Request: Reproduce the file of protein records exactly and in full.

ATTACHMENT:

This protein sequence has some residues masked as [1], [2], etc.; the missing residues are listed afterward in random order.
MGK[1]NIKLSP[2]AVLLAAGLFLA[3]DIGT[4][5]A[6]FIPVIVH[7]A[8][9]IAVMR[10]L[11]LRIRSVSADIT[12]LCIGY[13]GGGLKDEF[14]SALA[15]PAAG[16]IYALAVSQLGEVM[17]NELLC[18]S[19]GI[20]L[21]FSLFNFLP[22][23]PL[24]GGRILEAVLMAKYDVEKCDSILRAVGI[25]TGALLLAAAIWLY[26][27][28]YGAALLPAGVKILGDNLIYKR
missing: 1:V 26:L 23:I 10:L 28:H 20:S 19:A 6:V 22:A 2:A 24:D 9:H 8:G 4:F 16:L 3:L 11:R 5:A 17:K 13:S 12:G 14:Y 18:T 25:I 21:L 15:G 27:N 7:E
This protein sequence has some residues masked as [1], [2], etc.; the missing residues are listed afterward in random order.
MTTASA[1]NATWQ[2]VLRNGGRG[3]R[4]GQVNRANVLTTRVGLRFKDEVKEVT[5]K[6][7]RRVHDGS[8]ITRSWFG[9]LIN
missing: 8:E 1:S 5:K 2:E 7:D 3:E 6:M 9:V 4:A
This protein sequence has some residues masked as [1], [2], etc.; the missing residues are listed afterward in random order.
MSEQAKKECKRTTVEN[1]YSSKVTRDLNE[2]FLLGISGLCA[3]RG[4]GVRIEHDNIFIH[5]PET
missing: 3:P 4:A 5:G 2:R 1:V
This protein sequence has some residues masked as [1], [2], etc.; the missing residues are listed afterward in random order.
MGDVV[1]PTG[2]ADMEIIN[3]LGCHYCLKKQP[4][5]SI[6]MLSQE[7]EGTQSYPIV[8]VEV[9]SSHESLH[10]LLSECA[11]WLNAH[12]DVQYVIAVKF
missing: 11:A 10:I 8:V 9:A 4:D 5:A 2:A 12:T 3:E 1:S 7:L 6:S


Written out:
This protein sequence has some residues masked as [1], [2], etc.; the missing residues are listed afterward in random order.
MGK[1]NIKLSP[2]AVLLAAGLFLA[3]DIGT[4][5]A[6]FIPVIVH[7]A[8][9]IAVMR[10]L[11]LRIRSVSADIT[12]LCIGY[13]GGGLKDEF[14]SALA[15]PAAG[16]IYALAVSQLGEVM[17]NELLC[18]S[19]GI[20]L[21]FSLFNFLP[22][23]PL[24]GGRILEAVLMAKYDVEKCDSILRAVGI[25]TGALLLAAAIWLY[26][27][28]YGAALLPAGVKILGDNLIYKR
missing: 1:V 26:L 23:I 10:L 28:H 20:S 19:A 6:V 22:A 2:A 24:D 9:H 8:G 4:F 16:L 3:L 11:R 5:A 17:K 13:S 12:G 14:Y 18:T 25:I 21:L 15:G 27:N 7:E
This protein sequence has some residues masked as [1], [2], etc.; the missing residues are listed afterward in random order.
MTTASA[1]NATWQ[2]VLRNGGRG[3]R[4]GQVNRANVLTTRVGLRFKDEVKEVT[5]K[6][7]RRVHDGS[8]ITRSWFG[9]LIN
missing: 8:E 1:S 5:K 2:E 7:D 3:E 6:M 9:V 4:A
This protein sequence has some residues masked as [1], [2], etc.; the missing residues are listed afterward in random order.
MSEQAKKECKRTTVEN[1]YSSKVTRDLNE[2]FLLGISGLCA[3]RG[4]GVRIEHDNIFIH[5]PET
missing: 3:P 4:A 5:G 2:R 1:V
This protein sequence has some residues masked as [1], [2], etc.; the missing residues are listed afterward in random order.
MGDVV[1]PTG[2]ADMEIIN[3]LGCHYCLKKQP[4][5]SI[6]MLSQE[7]EGTQSYPIV[8]VEV[9]SSHESLH[10]LLSECA[11]WLNAH[12]DVQYVIAVKF
missing: 11:A 10:I 8:V 9:A 4:D 5:A 2:A 12:T 3:E 1:S 7:L 6:S